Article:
New York ban actually did reduce consumption of trans fats

The AP reports, “New York City now has hard evidence that its ban on trans fat in restaurant food made a meaningful dent in people’s consumption of the artery clogger and wasn’t just replaced with another bad fat.”

The evidence is in “the latest study by the New York City Department of Health and Mental Hygiene” published in the Annals of Internal Medicine and finding that “the amount of trans fat in each lunch sold dropped an average of 2.4 grams after the ban.”

The Los Angeles Times reports the results “should translate into better cardiovascular health in the nation’s largest city,” and “demonstrates that coffee shops, fast-food joints and other eateries can play a major role in improving the health of the public.”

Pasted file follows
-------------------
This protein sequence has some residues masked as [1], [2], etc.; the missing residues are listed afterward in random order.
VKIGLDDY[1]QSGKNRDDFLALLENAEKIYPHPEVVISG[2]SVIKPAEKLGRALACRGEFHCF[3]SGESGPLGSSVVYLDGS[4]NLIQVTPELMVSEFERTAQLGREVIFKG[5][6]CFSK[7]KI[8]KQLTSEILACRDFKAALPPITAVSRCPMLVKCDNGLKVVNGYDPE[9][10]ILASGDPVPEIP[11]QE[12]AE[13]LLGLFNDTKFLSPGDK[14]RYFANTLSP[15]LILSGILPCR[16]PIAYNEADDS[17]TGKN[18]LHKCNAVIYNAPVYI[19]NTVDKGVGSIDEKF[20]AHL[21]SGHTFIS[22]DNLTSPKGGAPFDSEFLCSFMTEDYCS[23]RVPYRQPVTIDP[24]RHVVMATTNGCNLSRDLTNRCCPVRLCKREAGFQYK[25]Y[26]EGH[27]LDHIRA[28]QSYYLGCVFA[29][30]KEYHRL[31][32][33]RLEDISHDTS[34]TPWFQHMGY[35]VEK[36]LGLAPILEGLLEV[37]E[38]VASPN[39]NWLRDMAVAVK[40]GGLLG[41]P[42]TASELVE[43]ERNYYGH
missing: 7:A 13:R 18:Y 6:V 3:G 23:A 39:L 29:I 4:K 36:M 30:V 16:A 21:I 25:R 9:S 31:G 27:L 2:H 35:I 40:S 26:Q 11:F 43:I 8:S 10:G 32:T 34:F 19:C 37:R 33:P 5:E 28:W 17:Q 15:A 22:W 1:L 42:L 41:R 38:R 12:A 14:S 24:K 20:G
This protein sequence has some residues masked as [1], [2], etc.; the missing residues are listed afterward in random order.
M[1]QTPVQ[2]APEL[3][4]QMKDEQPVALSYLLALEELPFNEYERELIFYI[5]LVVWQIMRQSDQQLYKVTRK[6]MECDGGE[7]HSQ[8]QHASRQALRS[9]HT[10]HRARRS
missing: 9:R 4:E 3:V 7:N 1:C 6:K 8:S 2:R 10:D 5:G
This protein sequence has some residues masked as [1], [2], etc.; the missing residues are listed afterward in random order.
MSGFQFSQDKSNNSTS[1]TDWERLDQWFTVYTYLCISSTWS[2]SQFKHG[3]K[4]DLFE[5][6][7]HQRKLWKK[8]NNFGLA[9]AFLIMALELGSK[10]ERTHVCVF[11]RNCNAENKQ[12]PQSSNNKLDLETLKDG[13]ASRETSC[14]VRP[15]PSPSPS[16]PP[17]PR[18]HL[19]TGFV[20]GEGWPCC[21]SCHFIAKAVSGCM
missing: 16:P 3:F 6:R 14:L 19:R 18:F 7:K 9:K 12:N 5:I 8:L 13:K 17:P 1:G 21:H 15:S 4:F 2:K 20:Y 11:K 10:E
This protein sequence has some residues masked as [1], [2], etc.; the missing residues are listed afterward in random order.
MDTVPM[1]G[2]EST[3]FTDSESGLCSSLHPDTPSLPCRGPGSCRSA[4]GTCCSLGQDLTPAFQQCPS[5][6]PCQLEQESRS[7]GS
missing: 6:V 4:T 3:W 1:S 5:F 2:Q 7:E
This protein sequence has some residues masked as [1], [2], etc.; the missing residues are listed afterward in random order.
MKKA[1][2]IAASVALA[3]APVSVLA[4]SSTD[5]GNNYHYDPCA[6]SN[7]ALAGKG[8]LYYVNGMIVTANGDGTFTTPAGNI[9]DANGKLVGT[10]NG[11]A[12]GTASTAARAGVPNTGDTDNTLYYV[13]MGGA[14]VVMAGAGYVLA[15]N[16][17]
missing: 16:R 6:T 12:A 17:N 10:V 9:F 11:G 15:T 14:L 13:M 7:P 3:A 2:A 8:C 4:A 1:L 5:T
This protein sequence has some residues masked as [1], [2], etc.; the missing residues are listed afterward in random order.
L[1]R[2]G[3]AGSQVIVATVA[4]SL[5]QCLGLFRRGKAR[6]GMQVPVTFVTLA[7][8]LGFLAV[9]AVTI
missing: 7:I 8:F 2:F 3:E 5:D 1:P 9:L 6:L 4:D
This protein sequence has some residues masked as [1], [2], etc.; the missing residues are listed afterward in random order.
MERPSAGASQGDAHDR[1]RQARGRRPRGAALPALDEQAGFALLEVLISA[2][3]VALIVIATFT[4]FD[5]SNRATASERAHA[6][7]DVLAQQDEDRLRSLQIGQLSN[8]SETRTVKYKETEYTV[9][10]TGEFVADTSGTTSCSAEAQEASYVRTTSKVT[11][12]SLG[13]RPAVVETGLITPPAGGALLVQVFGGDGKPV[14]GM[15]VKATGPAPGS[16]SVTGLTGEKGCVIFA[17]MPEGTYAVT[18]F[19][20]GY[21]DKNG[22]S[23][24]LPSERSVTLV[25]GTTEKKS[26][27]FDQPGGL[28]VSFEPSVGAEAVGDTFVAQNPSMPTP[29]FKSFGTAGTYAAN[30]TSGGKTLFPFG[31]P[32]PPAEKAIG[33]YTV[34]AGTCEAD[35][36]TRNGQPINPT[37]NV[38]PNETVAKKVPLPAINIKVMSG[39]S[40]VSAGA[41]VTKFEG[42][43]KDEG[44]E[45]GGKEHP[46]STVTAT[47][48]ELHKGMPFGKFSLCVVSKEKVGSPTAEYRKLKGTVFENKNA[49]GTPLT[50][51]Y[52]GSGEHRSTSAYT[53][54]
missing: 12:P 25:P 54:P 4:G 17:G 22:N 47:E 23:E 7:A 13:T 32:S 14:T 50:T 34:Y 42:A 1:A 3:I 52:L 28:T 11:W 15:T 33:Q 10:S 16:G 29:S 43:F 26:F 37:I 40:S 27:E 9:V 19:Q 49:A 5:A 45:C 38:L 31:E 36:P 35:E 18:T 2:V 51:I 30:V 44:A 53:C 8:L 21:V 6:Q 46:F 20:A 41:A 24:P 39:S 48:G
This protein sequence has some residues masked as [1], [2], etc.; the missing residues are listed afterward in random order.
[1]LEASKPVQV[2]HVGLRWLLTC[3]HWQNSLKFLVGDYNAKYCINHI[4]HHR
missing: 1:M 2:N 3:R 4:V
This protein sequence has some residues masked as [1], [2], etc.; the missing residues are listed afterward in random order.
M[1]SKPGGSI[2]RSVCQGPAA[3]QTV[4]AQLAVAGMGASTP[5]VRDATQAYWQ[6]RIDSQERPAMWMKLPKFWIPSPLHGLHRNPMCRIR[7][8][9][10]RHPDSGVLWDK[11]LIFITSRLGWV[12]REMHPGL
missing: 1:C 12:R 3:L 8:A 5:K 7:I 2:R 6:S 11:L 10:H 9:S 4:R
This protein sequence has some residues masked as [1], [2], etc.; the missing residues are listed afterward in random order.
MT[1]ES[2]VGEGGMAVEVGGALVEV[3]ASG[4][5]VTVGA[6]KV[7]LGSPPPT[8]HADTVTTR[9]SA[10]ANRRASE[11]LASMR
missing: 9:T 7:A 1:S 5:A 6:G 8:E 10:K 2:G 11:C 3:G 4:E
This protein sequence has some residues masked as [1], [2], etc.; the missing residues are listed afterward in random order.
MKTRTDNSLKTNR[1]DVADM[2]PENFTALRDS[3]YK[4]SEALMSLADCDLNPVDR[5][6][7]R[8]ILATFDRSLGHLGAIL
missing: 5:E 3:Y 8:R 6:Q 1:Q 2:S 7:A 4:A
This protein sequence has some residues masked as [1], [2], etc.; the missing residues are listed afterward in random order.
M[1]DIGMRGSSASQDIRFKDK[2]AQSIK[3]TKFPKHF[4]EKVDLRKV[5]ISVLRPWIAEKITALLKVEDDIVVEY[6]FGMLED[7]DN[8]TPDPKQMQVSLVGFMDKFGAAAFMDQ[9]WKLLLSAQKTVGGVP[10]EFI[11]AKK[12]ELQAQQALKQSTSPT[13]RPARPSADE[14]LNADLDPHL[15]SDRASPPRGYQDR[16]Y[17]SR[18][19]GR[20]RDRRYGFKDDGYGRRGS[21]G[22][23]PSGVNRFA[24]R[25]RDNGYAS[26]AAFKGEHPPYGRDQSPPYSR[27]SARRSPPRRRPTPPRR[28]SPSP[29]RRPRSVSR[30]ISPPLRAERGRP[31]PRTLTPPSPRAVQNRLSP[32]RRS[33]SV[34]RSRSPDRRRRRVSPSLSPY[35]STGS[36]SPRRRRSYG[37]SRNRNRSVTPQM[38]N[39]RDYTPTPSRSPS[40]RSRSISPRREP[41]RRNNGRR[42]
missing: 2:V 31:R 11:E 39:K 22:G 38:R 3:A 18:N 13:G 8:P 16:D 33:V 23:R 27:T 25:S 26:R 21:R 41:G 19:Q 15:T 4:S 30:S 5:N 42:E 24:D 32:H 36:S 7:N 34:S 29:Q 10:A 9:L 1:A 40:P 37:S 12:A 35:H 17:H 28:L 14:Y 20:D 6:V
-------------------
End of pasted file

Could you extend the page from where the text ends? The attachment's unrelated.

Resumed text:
HealthDay reports, “Researchers compared purchase receipts from fast food restaurants in 2007, before the ban went into effect, to those from 2009, after it went into effect.”

And “researchers also found that the number of meals that had no trans fat increased to 59 percent after the ban went into effect, compared with 32 percent before.”

MedPage Today reports, “By 2009, after the ban had been in place, the trans fat content of meals fell by a mean of 2.4 g, from 2.91 g in 2007 to 0.51 g in 2009.”

Heartwire reports, “The dietary ban on the use of trans fatty acids in New York City restaurants significantly reduced the trans fat content of food purchased at fast-food chains two years after the ban was implemented.”

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